The protest in the nation’s capital was shaping up as the largest of the marches seen this week in cities and smaller towns nationwide, as well as in countries around the world
Tens of thousands of demonstrators marched in Washington and other US cities on Saturday to demand an end to racism and brutality by US law enforcement as protests over the killing of a black man by Minneapolis police entered a 12th day.
The protest in the nation's capital was shaping up as the largest of the marches seen this week in cities and smaller towns nationwide, as well as in countries around the world. It coincided with a second memorial service for George Floyd, 46, who died on May 25 after a Minneapolis policeman knelt on his neck for nearly nine minutes.
His killing, recorded in excruciating detail on a bystander's cellphone, has led to a wave of protests and national soul-searching over the country's legacy of violence and mistreatment of African Americans and other minorities.
Near the front of the White House, Katrina Fernandez, 42, said she was both hopeful and impatient in joining the protests to demand what she viewed as long overdue reforms in policing.
"I'm just hoping that we really get some change from what's going on. People have been kneeling and protesting and begging for a long time and enough is enough," she said. "We can't take much more."
Local media has forecast that tens of thousands would turn out in the US capital, despite the risks still posed by the coronavirus, which ravaged the country over the past two months and still presents a deadly threat, according to health experts. Official estimates of the number of protesters were unavailable.
As in previous days, the protests in cities from Los Angeles and Chicago to New York and Washington involved a series of loosely organized marches.
In the nation's capital, thousands gathered at the Lincoln Memorial and elsewhere before converging on the White House. A moving throng of people marched past the George Washington University Hospital chanting "Hands up, Don't shoot!" "We March for hope, not for hate," and "I can't breathe!"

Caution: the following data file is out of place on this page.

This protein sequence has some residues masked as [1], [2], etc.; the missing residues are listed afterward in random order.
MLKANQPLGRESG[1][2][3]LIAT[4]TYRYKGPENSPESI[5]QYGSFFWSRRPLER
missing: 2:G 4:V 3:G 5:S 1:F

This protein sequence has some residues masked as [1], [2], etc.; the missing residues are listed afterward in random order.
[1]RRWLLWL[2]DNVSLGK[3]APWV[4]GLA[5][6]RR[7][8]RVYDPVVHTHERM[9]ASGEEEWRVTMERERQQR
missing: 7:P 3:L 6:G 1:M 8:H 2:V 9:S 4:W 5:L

That last chant echoed protests from New York in 2014, when Eric Garner died in police custody after an officer used a banned chokehold on him. Garner and Floyd are part of a long line of black men and women killed by white officers.
The second memorial service for Floyd was held in a North Carolina town where he was born. Hundreds lined up at a church in Raeford to pay their respects during a public viewing, and a private service for the family was conducted later in the day.
Floyd's first memorial was held on Friday in Minneapolis. His funeral is scheduled on Tuesday in Houston.
Coast To Coast
In New York, a large crowd of protesters crossed the Brooklyn Bridge into lower Manhattan on Saturday afternoon, marching up a deserted Broadway, where many of the shops were boarded up, according to social media posts.
Thousands of others gathered in Harlem near the northwest corner of Central Park to march downtown, about 100 blocks, to the city's Washington Square Park.
In Philadelphia, demonstrators gathered on the steps of Philadelphia Art Museum steps chanting, "No justice, No peace." Others marched along Benjamin Franklin Parkway, through John F. Kennedy Plaza, and around Philadelphia City Hall.
In California, the country's most populous state, demonstrations occurred in many cities including Los Angeles and San Francisco, where protesters briefly blocked traffic on the Golden Gate Bridge as motorists honked in solidarity.
Demonstrators in Washington appeared to be from diverse backgrounds and were dressed for the 90 degree heat. A group wore hospital worker's clothing and held signs with slogans including "White Coats 4 Black Lives" and "I Love Being Black."
Like many of the protesters, Michael Drummond, a 40-year-old government employee, is white.
"Especially as a white person, I benefit from the status quo and so not showing up and actively working to deconstruct institutional racism makes me complicit," he said.
Protesters assembled on H Street NW and the newly rechristened Black Lives Matter Plaza, a strip leading up to the White House where the city painted "Black Lives Matter" in huge yellow letters on the pavement on Friday in defiance of President Donald Trump.
It was near the spot where US Park Police triggered outrage on Monday evening by firing smoke grenades and chemical irritant "pepper balls" before charging into peaceful protesters.
Afterward, Trump walked from the White House to the front of a nearby church and posed holding a Bible, a gesture criticized by many Democrats and even some members of Trump's Republican Party.
On Saturday, the area had an atmosphere akin to a block party before the crowd marched toward downtown. People colored in giant tributes to Floyd, while songs such as "Sweet Caroline" by Neil Diamond and "Alright" by Kendrick Lamar blared through speakers.
The demonstrators included families and people of all ages carrying signs saying "Fed up," "All lives do not matter until black lives do," and "My black son matters."
Uniformed officers were out in smaller numbers than earlier in the week and generally assumed a more relaxed posture, wearing patrol uniforms rather than body armor and helmets.
Even so, six buses unloaded hundreds of uniformed military personnel, most wearing body armor and carrying shields, at the White House grounds, a Reuters photographer said. Military Humvees were parked on tree-lined city streets.